Down from the Mountain by Elizabeth Fixmer
Published: 1 March 2015 by Albert Whitman & Company
Genre/s: YA, Contemporary, Realistic Fiction
Source: Publisher for review
Find it: Goodreads ~ Amazon
Eva just wants to be a good disciple of Righteous Path. She grew up knowing that she's among the chosen few to be saved from Armageddon. Lately, though, being saved feels awfully treacherous. Ever since they moved to the compound in Colorado, their food supplies have dwindled even while their leader, Ezekiel, has stockpiled weapons. The only money comes from the jewelry Eva makes and sells down in Boulder--a purpose she'll serve until she becomes one of Ezekiel's wives. But a college student named Trevor and the other "heathens" she meets on her trips beyond the compound are far different from what she's been led to believe. Now Eva doesn't know which is more dangerous--the outside world, or Brother Ezekiel's plans.
Down From the Mountain is yet another 2015 book that had me captivated, but yet strangely unmoved. Reading it was like what I imagine watching a car crash in slow motion would be like – I felt disconnected from the people that were involved, but compelled to keep going, even though at times I’d developed a case of couldn’t’-give-a-fuck-itis.
Eva, at fourteen, has lived for the majority of her life in the compound of the Righteous Path. Led by Ezekiel, with only one other grown male and a bevy of women and small children, they live an isolated life, dominated by prayer and punishment for those who break the increasingly strict rules. It’s only when she is temporarily allowed to leave the confines of the compound when she shows an unexpected flair for jewellery making that she really starts to question how the Righteous Path members really live.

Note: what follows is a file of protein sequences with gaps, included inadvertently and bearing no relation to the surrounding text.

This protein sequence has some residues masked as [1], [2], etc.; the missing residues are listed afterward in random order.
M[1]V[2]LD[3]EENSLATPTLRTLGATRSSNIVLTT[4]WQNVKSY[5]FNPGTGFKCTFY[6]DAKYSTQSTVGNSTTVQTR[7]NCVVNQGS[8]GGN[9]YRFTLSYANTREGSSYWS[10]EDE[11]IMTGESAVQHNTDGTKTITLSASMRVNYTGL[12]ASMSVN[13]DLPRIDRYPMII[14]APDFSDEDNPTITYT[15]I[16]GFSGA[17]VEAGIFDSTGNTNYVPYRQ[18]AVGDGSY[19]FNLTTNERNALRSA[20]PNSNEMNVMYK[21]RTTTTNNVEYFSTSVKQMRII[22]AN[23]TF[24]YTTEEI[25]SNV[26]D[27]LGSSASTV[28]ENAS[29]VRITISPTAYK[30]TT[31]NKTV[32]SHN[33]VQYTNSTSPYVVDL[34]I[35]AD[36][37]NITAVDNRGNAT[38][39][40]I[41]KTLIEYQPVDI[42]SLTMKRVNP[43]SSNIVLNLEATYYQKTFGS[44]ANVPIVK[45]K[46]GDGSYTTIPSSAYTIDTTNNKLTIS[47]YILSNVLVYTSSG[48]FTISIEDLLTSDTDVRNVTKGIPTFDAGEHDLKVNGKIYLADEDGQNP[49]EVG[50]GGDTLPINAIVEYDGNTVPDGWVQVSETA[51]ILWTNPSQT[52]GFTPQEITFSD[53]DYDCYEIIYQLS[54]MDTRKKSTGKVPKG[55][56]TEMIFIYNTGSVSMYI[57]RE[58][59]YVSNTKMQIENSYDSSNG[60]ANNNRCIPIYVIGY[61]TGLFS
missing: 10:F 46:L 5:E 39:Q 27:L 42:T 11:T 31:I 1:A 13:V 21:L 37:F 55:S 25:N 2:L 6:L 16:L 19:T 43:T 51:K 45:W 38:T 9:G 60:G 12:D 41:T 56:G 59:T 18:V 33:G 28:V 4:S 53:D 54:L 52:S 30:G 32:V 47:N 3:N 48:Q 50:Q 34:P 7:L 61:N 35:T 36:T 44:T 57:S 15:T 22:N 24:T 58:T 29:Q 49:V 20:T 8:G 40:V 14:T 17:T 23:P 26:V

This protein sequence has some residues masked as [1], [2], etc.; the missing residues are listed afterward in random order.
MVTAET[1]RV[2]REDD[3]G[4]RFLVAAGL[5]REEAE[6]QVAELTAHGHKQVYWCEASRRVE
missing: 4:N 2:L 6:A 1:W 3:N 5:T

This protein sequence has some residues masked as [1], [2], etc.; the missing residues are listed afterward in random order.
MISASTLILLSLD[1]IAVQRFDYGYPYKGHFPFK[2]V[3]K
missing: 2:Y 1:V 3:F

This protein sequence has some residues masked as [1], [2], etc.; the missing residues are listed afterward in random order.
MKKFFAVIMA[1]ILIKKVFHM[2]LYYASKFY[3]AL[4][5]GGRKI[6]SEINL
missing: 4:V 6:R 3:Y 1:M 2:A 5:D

I can completely imagine that some readers would get rather frustrated with Eva – she retreats back to the safety of the commune at every moment, and at times I felt frustrated with her too, but when I stopped to think about it, it was logical. She’s been brainwashed – and the normal human reaction in any uncomfortable or scary situation is to fall back on the familiar, and apart from some patchy early memories, the commune is all she has ever known.
What made Down from the Mountain so addictive to read however, is knowing there’s a crunch time coming, and although it’s obvious quite early on what it is going to be, I was so curious to see how it would play out and Fixmer definitely drew me into the climax of the story.
The reason I felt rather disconnected from the book, however, was the characters. Eva was strong and brave, going against everything she had been taught, knowing the consequences would be dire, and yet I never really felt like I knew her very well. She bonds with one of the other ‘mothers’, Rachel, and yet I never really got to know Rachel, or any other secondary character either. And guys, there is no romance – although for everyone that assumes there is romance just because it’s a contemporary YA novel, this is why we should never assume – because there isn’t one.
Finally, Down from the Mountain ends rather abruptly, and it felt a little awkward to me – everything is a little too neat, despite all the trauma that Eva has been through, and it was just over too quickly for my liking.
Down from the Mountain was an interesting read – there is a lot to think about in terms of the way that human beings can be convinced by others to believe in something, even if it is illogical. An interesting premise that just didn’t quite hook me in.